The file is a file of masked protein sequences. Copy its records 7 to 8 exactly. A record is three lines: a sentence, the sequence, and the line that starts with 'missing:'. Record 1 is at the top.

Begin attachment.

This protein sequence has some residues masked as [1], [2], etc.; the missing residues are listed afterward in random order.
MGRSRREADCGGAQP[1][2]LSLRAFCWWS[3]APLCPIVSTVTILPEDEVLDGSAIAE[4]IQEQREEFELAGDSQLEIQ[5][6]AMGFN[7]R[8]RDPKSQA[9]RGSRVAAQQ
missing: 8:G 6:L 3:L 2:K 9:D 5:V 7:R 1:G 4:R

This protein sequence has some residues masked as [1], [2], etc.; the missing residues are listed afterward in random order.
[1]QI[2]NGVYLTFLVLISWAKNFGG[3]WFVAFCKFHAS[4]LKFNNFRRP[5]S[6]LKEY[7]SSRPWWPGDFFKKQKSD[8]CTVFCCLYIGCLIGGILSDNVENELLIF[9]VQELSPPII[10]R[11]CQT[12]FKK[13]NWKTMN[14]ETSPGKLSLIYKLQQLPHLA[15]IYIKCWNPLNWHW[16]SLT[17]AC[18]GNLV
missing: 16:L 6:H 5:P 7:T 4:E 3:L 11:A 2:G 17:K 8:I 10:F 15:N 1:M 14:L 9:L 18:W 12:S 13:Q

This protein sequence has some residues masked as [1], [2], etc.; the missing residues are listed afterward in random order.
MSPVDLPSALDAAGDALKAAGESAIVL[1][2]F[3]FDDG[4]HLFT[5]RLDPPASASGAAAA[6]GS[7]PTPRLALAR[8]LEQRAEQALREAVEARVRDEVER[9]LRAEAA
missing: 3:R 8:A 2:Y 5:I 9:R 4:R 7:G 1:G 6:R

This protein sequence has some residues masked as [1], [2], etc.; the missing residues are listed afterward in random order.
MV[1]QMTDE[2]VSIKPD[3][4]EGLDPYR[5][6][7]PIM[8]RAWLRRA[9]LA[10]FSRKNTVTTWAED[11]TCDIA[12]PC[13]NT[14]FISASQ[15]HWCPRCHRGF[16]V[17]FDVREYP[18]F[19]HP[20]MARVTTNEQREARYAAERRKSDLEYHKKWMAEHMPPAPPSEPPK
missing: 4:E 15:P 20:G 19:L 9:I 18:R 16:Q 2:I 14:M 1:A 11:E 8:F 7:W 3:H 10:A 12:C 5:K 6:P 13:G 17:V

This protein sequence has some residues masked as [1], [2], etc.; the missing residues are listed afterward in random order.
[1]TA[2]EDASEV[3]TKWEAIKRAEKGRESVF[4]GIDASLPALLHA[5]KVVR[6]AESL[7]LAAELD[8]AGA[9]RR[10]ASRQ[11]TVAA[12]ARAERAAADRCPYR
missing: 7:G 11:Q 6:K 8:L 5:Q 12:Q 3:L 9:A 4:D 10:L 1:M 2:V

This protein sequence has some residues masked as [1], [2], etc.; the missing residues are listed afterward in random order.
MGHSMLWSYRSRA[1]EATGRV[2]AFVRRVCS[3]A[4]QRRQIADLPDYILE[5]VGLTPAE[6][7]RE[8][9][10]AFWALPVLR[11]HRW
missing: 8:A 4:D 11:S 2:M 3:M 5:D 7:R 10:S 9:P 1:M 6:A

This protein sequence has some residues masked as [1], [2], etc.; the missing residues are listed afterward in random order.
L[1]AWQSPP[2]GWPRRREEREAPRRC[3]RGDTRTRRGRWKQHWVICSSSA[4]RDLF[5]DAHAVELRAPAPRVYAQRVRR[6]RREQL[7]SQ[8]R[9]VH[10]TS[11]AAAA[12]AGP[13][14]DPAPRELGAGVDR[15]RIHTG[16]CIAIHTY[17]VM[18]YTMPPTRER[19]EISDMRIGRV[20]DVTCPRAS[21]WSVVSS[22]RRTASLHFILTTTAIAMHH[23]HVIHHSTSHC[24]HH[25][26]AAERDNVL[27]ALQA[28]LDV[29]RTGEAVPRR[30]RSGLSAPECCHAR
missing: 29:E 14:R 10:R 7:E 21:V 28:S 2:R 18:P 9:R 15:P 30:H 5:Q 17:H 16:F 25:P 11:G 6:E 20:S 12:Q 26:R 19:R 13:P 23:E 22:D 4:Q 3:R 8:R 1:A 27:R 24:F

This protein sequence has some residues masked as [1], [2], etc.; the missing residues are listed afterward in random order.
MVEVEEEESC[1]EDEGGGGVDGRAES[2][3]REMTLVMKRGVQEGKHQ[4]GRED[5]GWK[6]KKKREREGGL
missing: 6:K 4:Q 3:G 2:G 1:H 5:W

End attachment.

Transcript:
This protein sequence has some residues masked as [1], [2], etc.; the missing residues are listed afterward in random order.
L[1]AWQSPP[2]GWPRRREEREAPRRC[3]RGDTRTRRGRWKQHWVICSSSA[4]RDLF[5]DAHAVELRAPAPRVYAQRVRR[6]RREQL[7]SQ[8]R[9]VH[10]TS[11]AAAA[12]AGP[13][14]DPAPRELGAGVDR[15]RIHTG[16]CIAIHTY[17]VM[18]YTMPPTRER[19]EISDMRIGRV[20]DVTCPRAS[21]WSVVSS[22]RRTASLHFILTTTAIAMHH[23]HVIHHSTSHC[24]HH[25][26]AAERDNVL[27]ALQA[28]LDV[29]RTGEAVPRR[30]RSGLSAPECCHAR
missing: 29:E 14:R 10:R 7:E 21:V 28:S 2:R 18:P 9:R 15:P 30:H 5:Q 17:H 16:F 25:P 11:G 6:E 20:S 12:Q 26:R 19:R 13:P 23:E 22:D 4:Q 3:R 8:R 1:A 27:R 24:F

This protein sequence has some residues masked as [1], [2], etc.; the missing residues are listed afterward in random order.
MVEVEEEESC[1]EDEGGGGVDGRAES[2][3]REMTLVMKRGVQEGKHQ[4]GRED[5]GWK[6]KKKREREGGL
missing: 6:K 4:Q 3:G 2:G 1:H 5:W